Universal Credit Explained

What is Universal Credit?

Universal Credit is the name of a benefit payment that can be paid to UK residents who may be working or currently unemployed. First introduced in 2010 and rolled out from 2013, it replaces six previously-separate benefits:

• Income-based Jobseeker’s Allowance
• Income-related Employment and Support Allowance
• Working Tax Credit
• Child Tax Credit
• Housing Benefit
• Income Support

These six benefits are now referred to as legacy benefits by the Department of Work and Pensions (DWP).

Who’s entitled to claim Universal Credit?

There are a number of criteria that impact your eligibility for Universal Credit. You may be eligible if:

• You’re a resident of the UK
• You’re either unemployed or on a low income
• You’re aged 18 or over, and you’re under State Pension age
• You have less than £16,000 in savings between you and your partner

There are some exceptions if you’re aged 16 or 17 – if any of the following apply, you can make a claim:

• You have limited capability to work, or you’re waiting for a Work Capability Assessment (and you have medical evidence to show why you’re waiting for the assessment)
• You’re responsible for a child or you’re caring for a severely disabled person
• You’re pregnant and your child is due in 11 weeks or fewer
• You don’t have parental support, and you’re not already under local authority care

You can also sometimes apply if you’re a student too. However, for all the above circumstances, it’s worth bearing in mind that if you live with a partner, their income and savings will be taken into account when you apply, even if they don’t apply themselves.

How to apply

You’ll apply for Universal Credit online on the government’s official website. You’ll need an email address and the details of your bank account, along with the information on your finances such as payslips, rent details, how much you have in savings and any childcare costs you pay.

You’ll also need a form of ID to verify your identity online. This could be your driving licence, passport or a credit or debit card.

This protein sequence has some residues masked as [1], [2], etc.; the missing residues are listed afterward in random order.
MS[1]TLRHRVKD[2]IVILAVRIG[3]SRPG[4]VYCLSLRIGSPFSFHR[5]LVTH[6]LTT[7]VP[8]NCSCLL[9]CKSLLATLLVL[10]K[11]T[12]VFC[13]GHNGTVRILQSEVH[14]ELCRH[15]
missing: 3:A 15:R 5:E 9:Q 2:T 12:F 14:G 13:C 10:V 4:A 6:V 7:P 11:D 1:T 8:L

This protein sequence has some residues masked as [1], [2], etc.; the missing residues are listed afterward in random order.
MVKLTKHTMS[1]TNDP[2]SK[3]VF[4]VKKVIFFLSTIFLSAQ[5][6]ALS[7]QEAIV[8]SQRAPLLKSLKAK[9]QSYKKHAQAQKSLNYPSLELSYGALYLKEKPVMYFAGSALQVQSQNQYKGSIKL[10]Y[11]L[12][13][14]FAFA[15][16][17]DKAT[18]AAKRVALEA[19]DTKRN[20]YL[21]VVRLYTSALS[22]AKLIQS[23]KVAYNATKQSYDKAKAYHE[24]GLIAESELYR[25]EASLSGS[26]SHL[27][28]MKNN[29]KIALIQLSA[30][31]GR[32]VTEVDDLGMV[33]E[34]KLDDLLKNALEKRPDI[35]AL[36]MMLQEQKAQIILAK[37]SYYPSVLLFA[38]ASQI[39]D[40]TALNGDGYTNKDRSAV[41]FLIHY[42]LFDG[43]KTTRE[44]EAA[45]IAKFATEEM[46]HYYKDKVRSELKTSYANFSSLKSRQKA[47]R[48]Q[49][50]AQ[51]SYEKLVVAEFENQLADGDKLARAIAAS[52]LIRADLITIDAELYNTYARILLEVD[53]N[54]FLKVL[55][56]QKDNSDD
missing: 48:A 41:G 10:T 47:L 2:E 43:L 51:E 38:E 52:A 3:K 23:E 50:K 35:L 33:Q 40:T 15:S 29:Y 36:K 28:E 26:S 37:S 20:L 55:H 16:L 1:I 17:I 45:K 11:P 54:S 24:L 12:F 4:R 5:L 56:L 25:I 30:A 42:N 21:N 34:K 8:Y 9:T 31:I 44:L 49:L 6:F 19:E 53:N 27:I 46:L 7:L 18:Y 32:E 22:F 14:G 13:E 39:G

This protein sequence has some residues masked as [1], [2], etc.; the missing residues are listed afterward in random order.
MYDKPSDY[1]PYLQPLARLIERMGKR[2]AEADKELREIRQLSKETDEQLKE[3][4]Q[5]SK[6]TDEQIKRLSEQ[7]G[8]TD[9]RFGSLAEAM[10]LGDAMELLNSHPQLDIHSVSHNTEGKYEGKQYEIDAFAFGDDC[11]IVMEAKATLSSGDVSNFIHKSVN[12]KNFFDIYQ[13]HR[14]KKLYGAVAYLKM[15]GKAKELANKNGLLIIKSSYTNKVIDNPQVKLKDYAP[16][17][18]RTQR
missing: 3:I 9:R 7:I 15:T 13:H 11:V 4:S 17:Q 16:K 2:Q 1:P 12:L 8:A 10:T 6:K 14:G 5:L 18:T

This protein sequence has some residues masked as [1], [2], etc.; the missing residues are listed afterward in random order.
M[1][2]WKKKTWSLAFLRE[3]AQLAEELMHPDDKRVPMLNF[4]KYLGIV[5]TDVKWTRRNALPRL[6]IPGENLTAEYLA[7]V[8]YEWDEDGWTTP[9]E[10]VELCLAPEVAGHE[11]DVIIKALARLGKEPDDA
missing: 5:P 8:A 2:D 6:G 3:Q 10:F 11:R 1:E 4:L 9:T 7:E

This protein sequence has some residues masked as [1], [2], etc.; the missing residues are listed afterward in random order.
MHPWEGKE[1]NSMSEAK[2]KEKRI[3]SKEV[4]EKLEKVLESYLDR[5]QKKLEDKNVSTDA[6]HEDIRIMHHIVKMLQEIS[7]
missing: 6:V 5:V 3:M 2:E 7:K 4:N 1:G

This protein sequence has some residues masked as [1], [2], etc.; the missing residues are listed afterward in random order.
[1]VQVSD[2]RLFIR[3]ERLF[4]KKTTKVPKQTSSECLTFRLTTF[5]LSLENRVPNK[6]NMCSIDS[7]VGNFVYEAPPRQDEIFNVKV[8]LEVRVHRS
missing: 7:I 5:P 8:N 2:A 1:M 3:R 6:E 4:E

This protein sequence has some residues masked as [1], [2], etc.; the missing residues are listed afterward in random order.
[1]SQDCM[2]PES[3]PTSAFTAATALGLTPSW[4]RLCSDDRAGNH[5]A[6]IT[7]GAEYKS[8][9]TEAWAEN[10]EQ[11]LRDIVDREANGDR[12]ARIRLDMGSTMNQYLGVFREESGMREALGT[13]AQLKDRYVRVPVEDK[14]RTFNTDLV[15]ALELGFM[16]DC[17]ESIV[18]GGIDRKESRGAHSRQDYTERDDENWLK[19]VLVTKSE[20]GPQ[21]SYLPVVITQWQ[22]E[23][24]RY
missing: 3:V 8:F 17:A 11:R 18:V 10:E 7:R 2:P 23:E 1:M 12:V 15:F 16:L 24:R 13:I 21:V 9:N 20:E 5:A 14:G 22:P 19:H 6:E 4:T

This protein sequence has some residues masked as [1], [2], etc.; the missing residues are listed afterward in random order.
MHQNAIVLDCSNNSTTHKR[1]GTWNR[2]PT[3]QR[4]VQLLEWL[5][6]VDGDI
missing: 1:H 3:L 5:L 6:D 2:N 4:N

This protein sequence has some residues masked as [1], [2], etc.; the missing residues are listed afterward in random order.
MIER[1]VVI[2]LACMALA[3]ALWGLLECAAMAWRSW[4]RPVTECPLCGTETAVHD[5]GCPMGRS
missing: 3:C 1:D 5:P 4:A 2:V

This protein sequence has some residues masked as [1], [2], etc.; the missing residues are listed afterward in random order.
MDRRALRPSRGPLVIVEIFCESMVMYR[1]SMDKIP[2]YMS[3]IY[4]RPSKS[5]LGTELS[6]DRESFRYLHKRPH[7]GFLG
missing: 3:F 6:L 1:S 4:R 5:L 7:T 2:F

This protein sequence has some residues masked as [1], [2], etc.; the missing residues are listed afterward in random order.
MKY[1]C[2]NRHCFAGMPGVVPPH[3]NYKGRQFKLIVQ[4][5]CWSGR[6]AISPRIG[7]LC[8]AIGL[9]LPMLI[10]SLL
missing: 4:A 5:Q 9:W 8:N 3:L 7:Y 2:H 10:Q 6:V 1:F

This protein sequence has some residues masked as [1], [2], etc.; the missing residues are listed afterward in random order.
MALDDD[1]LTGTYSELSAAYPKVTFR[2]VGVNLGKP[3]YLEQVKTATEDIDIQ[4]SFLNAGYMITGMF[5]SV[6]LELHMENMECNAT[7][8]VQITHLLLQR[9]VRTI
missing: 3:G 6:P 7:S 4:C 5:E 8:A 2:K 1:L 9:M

If you’re living with your partner and both of you want to claim Universal Credit, you’ll need to make a joint application, even if you aren’t married.

The faster you complete your application online, the sooner you’ll get paid. That’s why it’s really important to make sure you seek help immediately if there’s anything stopping you from completing your application online, such as a disability or if you’re simply unsure of how to fill in a section of the claim form.

When is Universal Credit paid?

Universal Credit is paid every month, although in Scotland you can request for it to be paid fortnightly if you prefer. If you live in Northern Ireland, the default payment is fortnightly but you can switch it to monthly if that suits you better.

The day of the month that you apply for Universal Credit will become your payment date going forward. So if you apply on the 1st of the month, then you’ll be paid on the 1st in the following months, although be aware that it can take up to seven days for money to then reach your account, so you may not get the payment until the 8th.

Universal Credit is paid in arrears, so it can take up to five weeks to be paid from the date you apply. If this leaves you in hardship you can apply for an advance, but this will be repaid from your first 12 months of Universal Credit payments.

How much will you get?

The amount of Universal Credit you’ll receive will depend entirely on your circumstances, and these are assessed every month. There’s a standard allowance for eligible people that varies depending on whether you’re single or a couple, and whether you’re under 25 years old or whether you’re older. This ranges from £342.72 up to £594.04, and then it can be topped up by extra amounts if you have children, need support with housing, have a disability or if you care for a disabled person.

Can you work when being paid Universal Credit?

You are allowed to work while you’re being paid Universal Credit, but your income will impact how much benefit you receive. Every £1 you earn in income reduces your benefit payment by 63p. If you’re responsible for a child or you’re living with a disability or condition that impacts your ability to work, you’ll have a work allowance – an amount you can earn before your benefit payment is impacted. This is £292 per month if you get housing cost help, and £512 if you don’t.

Do savings have an impact?

Yes – if you (and your partner) have any savings then it may impact how much you get paid. If your combined savings are more than £6,000 you’ll receive a lower benefit payment, and if you’ve got over £16,000 in savings between you then you won’t be eligible at all for Universal Credit.

Leave a Reply

Your email address will not be published. Required fields are marked *